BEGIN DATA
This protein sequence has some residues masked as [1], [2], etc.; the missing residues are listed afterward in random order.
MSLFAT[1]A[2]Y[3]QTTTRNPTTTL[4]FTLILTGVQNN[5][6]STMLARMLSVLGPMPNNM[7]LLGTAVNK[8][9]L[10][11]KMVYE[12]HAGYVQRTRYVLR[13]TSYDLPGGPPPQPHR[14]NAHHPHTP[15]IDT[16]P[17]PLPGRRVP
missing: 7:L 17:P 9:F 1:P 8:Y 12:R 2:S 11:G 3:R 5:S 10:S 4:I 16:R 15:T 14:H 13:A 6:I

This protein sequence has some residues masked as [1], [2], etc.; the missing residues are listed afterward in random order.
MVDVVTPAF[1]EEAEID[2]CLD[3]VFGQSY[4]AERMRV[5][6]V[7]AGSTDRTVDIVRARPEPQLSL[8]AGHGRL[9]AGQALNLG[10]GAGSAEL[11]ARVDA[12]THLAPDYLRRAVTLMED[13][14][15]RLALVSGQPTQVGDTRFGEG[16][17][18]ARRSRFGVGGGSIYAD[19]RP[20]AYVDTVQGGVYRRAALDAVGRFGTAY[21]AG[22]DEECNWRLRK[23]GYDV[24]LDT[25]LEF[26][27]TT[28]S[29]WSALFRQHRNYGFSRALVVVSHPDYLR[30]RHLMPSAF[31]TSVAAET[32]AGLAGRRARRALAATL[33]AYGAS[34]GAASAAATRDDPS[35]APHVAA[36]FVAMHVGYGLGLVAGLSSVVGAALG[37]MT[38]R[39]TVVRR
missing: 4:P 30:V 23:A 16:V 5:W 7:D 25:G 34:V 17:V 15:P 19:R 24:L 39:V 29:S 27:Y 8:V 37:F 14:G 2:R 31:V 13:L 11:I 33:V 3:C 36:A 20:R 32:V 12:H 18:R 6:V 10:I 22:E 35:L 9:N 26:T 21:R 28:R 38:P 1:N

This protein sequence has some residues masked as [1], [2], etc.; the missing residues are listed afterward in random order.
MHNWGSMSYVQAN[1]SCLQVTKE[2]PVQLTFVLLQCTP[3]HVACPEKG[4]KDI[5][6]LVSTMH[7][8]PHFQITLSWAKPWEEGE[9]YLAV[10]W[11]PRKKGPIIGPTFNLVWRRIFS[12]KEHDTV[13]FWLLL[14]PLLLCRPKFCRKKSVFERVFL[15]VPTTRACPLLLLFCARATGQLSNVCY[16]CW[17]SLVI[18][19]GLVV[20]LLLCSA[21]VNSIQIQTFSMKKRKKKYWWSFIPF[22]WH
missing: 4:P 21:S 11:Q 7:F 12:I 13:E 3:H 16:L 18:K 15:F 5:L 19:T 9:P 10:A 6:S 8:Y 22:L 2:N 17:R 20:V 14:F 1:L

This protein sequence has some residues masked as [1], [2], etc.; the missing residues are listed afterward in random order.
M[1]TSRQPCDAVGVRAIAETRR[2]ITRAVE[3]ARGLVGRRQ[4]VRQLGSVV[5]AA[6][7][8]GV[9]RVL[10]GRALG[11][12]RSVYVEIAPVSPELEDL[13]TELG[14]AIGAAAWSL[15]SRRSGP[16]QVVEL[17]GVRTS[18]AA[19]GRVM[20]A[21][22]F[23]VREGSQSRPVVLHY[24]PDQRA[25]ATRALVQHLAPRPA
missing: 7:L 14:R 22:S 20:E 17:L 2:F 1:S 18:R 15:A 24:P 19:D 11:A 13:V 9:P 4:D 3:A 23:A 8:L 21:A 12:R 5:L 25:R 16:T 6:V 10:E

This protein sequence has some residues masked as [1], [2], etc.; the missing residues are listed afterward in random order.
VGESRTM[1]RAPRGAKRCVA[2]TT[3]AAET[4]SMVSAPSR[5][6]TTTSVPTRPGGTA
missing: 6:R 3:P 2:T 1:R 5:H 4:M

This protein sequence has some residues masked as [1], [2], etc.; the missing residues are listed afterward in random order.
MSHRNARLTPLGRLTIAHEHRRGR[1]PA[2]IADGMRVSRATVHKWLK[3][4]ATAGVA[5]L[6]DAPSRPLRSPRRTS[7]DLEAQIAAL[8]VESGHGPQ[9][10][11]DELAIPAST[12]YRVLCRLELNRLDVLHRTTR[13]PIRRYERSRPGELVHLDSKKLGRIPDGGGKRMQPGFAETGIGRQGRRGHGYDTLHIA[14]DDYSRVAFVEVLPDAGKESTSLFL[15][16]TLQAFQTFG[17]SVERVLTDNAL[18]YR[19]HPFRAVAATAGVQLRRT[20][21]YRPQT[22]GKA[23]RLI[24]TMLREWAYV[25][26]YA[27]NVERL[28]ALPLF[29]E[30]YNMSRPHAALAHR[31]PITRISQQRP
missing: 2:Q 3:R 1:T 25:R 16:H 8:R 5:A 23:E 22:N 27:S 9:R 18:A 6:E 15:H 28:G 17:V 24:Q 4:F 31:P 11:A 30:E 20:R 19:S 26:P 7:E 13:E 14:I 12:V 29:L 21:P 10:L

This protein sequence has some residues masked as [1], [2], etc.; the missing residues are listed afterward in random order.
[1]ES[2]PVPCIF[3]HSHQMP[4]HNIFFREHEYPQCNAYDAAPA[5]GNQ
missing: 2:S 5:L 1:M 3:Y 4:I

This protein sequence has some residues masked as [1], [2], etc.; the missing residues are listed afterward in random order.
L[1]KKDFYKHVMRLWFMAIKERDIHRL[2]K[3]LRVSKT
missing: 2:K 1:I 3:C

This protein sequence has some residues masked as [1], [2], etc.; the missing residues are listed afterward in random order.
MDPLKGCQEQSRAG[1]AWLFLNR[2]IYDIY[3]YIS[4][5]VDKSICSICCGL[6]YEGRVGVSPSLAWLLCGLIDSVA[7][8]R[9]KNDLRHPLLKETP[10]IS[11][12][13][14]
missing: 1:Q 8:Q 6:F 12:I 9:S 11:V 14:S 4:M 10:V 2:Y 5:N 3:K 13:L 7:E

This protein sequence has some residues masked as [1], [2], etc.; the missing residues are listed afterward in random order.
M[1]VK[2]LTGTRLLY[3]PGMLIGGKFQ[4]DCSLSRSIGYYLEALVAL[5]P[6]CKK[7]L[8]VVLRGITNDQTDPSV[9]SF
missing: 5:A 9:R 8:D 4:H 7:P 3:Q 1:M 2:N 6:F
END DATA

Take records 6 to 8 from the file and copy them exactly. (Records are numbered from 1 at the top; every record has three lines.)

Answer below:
This protein sequence has some residues masked as [1], [2], etc.; the missing residues are listed afterward in random order.
MSHRNARLTPLGRLTIAHEHRRGR[1]PA[2]IADGMRVSRATVHKWLK[3][4]ATAGVA[5]L[6]DAPSRPLRSPRRTS[7]DLEAQIAAL[8]VESGHGPQ[9][10][11]DELAIPAST[12]YRVLCRLELNRLDVLHRTTR[13]PIRRYERSRPGELVHLDSKKLGRIPDGGGKRMQPGFAETGIGRQGRRGHGYDTLHIA[14]DDYSRVAFVEVLPDAGKESTSLFL[15][16]TLQAFQTFG[17]SVERVLTDNAL[18]YR[19]HPFRAVAATAGVQLRRT[20][21]YRPQT[22]GKA[23]RLI[24]TMLREWAYV[25][26]YA[27]NVERL[28]ALPLF[29]E[30]YNMSRPHAALAHR[31]PITRISQQRP
missing: 2:Q 3:R 1:T 25:R 16:H 8:R 5:A 23:E 22:N 27:S 9:R 18:A 6:E 15:H 28:G 17:V 24:Q 4:F 31:P 11:A 30:E 20:R 19:S 26:P 7:E 13:E 14:I 12:V 29:L 21:P 10:L

This protein sequence has some residues masked as [1], [2], etc.; the missing residues are listed afterward in random order.
[1]ES[2]PVPCIF[3]HSHQMP[4]HNIFFREHEYPQCNAYDAAPA[5]GNQ
missing: 2:S 5:L 1:M 3:Y 4:I

This protein sequence has some residues masked as [1], [2], etc.; the missing residues are listed afterward in random order.
L[1]KKDFYKHVMRLWFMAIKERDIHRL[2]K[3]LRVSKT
missing: 2:K 1:I 3:C